Ram Bagh Garden in Amritsar
Ram Bagh Garden is located on Queen’s Road in the northern part of Amritsar. If you are travelling by auto rickshaws, it will take around fifteen minutes to reach this place from the world famous Golden Temple. It was once the summer palace of Maharaja Ranjit Singh ji. Today, it is one of the popular tourist spots in the city.
History of Ram Bagh GardenMaharaja Ranjit Singh ji started his conquests by capturing Lahore on 7th July 1799 and conquered Amritsar in 1802. Although his capital was located at Lahore he spent considerable time in Amritsar, especially in summer.
In the beginning, the Maharaja used to stay at Gobindgarh Fort located near Lahori Gate. He had it renovated and enlarged in 1809. Later in 1818, he constructed a garden in the northern part of the city and named it after the fourth Sikh Guru, Guru Ram Das Ji. Consequently, the garden began to be known as Ram Bagh, bagh being the Punjabi word for garden. A two-storied house located in the middle of this garden became his summer palace.
However, many are of the opinion that a garden known as Company Garden preexisted at this very spot. Maharaja Ranjit Singh ji had it renovated and renamed. Nonetheless, it took almost 13 years to complete the whole project.
Ram Bagh Garden in 19th Century.
The main palace was constructed in the middle of this garden. It consisted of a basement and two storeys. It also had an inbuilt cooling mechanism. Whenever the Maharaja was in town he lived here. Close to the palace was a swimming pool, designed especially for the ladies.
The complex also had smaller palaces constructed on the three sides of the main palace; these were probably built as residences for the trusted Sardars who always accompanied Ranjit Singh ji. A little away were smaller ones. These were possibly guest houses meant for those chieftains, who often came to visit him. There were also few Baradaris within the complex. These houses with twelve (bara) doors (dari) were small but beautiful. In all, the garden gave the impression of a beautiful and well planned structure and in later years served as an inspiration for many noblemen.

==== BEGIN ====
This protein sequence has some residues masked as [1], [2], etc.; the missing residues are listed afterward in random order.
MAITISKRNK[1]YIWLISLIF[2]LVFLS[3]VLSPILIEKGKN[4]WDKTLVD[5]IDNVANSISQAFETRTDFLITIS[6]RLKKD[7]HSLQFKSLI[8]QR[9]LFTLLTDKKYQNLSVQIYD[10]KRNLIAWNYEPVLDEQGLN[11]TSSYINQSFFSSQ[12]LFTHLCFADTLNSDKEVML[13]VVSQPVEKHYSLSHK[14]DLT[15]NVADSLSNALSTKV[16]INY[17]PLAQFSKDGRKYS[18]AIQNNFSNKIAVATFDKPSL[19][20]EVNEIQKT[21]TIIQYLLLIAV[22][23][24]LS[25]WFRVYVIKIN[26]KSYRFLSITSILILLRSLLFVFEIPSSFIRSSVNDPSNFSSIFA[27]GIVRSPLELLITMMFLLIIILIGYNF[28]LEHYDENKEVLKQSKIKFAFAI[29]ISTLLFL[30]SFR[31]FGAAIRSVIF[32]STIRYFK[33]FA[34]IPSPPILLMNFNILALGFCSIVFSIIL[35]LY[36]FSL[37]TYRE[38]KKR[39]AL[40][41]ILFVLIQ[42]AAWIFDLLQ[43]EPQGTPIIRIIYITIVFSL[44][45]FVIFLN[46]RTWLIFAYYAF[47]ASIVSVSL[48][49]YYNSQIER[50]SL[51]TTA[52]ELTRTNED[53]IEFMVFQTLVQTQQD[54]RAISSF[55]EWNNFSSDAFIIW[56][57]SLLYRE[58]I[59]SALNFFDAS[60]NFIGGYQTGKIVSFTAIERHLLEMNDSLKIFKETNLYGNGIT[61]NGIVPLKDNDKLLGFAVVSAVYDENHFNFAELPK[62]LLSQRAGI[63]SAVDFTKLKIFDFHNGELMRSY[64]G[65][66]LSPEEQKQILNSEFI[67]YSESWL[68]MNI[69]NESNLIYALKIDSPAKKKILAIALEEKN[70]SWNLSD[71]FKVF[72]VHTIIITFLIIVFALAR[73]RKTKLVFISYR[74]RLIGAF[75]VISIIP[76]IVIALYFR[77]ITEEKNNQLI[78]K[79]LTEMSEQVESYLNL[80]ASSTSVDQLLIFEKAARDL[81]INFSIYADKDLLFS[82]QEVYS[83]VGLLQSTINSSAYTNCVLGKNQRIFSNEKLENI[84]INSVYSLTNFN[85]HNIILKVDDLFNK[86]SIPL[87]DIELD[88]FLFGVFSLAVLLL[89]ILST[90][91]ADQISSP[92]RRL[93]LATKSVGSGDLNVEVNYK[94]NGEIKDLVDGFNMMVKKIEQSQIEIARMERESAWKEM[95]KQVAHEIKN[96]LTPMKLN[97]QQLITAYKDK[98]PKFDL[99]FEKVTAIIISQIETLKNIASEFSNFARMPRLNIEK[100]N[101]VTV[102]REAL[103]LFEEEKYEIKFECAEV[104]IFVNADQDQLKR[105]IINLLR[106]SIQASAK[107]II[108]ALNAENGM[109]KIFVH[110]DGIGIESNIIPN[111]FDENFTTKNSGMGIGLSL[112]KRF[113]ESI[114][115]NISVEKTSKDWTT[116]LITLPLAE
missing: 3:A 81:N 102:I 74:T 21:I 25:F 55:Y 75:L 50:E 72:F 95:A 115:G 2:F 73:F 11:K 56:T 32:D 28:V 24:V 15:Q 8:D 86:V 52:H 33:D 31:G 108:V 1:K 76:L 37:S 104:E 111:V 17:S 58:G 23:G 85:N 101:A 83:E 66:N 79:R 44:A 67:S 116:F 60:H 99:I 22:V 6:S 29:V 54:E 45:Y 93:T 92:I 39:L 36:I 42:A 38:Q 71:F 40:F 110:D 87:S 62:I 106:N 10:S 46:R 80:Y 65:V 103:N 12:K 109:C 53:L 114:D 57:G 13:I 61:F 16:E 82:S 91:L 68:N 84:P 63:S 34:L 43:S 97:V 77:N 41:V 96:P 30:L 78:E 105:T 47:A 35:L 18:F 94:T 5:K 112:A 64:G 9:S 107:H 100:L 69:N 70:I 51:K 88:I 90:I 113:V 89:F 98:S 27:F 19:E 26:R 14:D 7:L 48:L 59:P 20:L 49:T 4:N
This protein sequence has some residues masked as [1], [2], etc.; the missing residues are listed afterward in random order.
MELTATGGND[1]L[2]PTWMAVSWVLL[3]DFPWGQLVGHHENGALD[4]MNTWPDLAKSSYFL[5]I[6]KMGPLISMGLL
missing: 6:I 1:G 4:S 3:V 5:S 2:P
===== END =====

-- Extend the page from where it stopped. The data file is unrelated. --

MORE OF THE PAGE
However, the Maharaja was equally conscious about the political condition of that era and therefore took every measure to protect it from enemy onslaught. He had the garden enclosed by a fourteen feet high masonry wall. There were also four ornamental watch towers, locally known as Burj, located on all four corners. Rampant for guns were constructed on the wall to ward off any attack. Outside this brick wall was a thick mud wall surrounded by a moat.
To enter this palace, one had to cross two gates; one built in the outer mud wall and the other in the brick wall. There was also a third gate known as the Ram Bagh Gate; one had to cross this gate if one wanted to reach the Palace from the city. The road connecting these two gates was lined with trees.
Ram Bagh Garden Today
Indeed, this well maintained garden is a pleasure to the eyes. If you are in season, you may find different kinds of flowers in bloom. Fountains and water channels with different kinds of fishes in them adds to its attraction. A statue of the great king saddled on the horseback has been erected at one end of the garden. You should also look for the fortified gate that was built to protect he palace from enemy assault; it now stands at another end of the garden.
While going round the garden, you may also come across some horses and mules; many people bring fruits like apples for them and watch them relishing those.
Maharaja Ranjit Singh Museum1977 was the 400th anniversary of the city of Amritsar and to commemorate the event, Maharaja Ranjit Singh ji’s palace was transformed into a museum. It is now open to public. In the museum you can see rare collections of painting, manuscripts, weapons, armors as well as coins belonging to the eighteenth and nineteenth century. In addition, there is also a replica of the famous Kohinoor diamond preserved in this museum.
Apart from that, there is also a panorama of Maharaja Ranjit Singh ji located in the garden. It depicts the major battles in the life of the king through three-dimensional montages. Foreground diorama coupled with battle field sound effects intensifies the level of experience for the viewers. The twelve meter tall and hundred meters long panoramic painting of the king is truly mesmerizing. This project has been sponsored jointly by the State Government of Punjab and the National Council of Science and Museums. One should take time to visit that as well.
N.B. The garden remains closed every Wednesday.
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